Patents as an Incentive to Innovate

Dominique Guellec

in The Economics of the European Patent System

Published in print February 2007 | ISBN: 9780199216987
Published online May 2007 | e-ISBN: 9780191711831 | DOI:
 Patents as an Incentive to Innovate

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This chapter investigates the rationale of patents, their economic role, and the circumstances in which they are the most effective. The utilitarian theory considers patents as an incentive — a policy instrument used by society for encouraging inventions. Patents are a response to the public good nature of knowledge, which makes imitation easier than invention. They are one of the instruments of innovation policy along with grants, prizes, subsidies, universities, and public laboratories. Compared with other instruments, patents are more market friendly, leaving all technical and economic choices to firms and customers; and they restrict the use of knowledge. The evidence so far supports the view that patents are quite effective in encouraging innovation, especially in certain industries like pharmaceuticals or chemicals, and less so in electronics, and have little direct effect in other industries, especially in services.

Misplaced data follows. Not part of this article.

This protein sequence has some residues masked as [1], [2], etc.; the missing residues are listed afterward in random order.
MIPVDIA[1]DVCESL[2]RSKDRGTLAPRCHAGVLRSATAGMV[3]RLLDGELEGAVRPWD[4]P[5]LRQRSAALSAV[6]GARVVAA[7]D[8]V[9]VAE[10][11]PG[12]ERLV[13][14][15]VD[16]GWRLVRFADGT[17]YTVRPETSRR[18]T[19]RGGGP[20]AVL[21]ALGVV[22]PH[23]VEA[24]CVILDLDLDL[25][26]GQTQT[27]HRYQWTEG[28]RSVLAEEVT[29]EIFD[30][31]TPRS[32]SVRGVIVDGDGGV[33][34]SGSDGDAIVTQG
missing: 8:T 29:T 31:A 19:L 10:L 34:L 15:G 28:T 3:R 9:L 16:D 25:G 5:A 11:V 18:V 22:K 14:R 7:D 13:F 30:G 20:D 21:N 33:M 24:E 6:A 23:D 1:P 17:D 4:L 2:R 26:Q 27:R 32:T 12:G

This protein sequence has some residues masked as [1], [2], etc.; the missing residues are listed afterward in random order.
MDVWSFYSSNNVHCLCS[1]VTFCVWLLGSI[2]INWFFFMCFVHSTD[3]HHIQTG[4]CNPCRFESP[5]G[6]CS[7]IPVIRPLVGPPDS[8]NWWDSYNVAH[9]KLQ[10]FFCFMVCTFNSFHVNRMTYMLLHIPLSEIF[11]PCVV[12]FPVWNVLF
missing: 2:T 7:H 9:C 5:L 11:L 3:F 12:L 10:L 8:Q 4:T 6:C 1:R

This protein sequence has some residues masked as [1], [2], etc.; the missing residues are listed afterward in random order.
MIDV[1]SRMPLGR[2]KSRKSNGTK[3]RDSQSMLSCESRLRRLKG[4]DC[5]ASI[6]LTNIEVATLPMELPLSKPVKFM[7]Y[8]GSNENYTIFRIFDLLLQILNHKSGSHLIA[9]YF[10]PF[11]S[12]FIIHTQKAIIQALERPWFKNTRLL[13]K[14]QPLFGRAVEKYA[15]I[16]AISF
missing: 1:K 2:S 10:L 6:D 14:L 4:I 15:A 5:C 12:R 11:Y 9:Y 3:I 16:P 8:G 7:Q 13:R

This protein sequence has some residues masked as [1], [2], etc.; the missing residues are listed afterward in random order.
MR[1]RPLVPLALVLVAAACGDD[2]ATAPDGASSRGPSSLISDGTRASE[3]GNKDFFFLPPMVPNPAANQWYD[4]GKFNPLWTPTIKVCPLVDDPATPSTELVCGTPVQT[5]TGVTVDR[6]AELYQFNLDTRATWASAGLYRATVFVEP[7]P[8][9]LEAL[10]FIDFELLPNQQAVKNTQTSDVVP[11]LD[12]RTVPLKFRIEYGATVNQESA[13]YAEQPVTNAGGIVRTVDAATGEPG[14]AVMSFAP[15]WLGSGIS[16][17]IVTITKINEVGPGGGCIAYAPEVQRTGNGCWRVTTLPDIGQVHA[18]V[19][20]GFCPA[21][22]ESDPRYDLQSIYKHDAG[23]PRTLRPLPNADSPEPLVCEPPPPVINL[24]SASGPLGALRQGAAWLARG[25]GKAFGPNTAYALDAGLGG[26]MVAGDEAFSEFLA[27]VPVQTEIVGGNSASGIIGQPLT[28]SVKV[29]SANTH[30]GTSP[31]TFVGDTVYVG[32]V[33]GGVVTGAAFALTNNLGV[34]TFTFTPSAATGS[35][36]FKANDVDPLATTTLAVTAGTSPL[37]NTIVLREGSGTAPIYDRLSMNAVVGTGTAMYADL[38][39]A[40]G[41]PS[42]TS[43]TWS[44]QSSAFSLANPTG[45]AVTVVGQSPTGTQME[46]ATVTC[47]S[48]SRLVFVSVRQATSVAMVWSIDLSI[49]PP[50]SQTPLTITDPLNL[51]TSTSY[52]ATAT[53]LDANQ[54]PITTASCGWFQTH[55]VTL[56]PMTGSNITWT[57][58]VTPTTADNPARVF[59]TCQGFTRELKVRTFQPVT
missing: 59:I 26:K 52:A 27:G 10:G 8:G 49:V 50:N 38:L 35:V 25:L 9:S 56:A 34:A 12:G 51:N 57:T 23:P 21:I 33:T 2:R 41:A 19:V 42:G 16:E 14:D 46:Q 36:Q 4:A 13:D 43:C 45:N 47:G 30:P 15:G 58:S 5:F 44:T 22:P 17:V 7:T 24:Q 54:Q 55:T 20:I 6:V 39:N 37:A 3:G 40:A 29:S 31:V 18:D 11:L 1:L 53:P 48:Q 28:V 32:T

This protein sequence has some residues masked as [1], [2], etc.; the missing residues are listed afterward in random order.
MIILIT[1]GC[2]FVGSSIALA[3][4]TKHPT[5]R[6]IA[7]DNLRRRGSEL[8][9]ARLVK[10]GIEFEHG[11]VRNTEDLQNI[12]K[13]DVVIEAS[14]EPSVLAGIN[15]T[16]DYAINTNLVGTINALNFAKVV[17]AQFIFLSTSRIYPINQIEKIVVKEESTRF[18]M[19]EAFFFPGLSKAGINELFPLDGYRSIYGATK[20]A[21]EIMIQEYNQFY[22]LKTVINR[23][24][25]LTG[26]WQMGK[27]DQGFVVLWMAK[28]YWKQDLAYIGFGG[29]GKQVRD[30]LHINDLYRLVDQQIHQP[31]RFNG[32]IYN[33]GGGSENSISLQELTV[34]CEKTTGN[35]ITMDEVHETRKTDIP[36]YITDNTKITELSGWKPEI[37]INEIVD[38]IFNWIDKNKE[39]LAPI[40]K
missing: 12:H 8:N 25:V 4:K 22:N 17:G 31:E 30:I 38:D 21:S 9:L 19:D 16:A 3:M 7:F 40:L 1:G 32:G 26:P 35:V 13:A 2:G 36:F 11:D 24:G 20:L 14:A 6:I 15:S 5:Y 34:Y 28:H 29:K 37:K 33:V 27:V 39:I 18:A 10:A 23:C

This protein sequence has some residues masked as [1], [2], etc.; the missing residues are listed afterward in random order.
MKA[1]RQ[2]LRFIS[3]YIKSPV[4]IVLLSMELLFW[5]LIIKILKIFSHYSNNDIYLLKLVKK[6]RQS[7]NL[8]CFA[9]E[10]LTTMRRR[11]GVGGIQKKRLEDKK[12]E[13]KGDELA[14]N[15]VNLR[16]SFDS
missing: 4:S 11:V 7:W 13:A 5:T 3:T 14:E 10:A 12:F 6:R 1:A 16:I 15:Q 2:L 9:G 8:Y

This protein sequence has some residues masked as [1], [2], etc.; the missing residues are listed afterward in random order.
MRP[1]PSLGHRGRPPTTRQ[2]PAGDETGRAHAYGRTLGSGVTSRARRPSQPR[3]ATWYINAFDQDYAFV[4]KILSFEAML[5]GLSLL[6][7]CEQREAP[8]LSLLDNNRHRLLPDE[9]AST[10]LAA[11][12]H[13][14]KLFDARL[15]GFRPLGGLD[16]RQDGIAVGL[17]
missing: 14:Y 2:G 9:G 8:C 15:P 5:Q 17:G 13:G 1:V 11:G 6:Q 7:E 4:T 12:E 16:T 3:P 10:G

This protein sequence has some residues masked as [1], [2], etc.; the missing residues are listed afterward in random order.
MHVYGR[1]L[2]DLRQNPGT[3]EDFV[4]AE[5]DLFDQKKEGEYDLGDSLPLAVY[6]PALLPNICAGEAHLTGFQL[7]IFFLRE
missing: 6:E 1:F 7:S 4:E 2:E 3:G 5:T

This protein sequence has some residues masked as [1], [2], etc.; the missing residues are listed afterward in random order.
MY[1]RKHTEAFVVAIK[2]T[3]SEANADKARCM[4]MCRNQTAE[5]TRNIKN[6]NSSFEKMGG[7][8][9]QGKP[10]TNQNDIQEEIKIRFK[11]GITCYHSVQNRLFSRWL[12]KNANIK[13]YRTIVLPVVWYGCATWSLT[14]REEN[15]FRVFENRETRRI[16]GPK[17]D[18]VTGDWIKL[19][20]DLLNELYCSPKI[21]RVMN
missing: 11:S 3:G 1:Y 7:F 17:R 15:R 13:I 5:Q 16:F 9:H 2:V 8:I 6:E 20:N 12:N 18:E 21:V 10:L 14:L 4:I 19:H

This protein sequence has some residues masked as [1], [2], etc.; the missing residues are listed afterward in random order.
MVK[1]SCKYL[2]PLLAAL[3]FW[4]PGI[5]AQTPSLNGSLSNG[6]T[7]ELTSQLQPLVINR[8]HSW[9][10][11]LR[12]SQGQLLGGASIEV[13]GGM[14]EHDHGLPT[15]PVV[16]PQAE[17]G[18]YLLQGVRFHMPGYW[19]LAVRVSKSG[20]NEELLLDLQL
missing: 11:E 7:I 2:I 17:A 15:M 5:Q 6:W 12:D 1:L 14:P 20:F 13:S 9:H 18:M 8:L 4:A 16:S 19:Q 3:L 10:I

Keywords: utilitarian theory; innovation policy; competition policy; policy instrument; imitation

Chapter.  18654 words.  Illustrated.

Subjects: Economic Development and Growth

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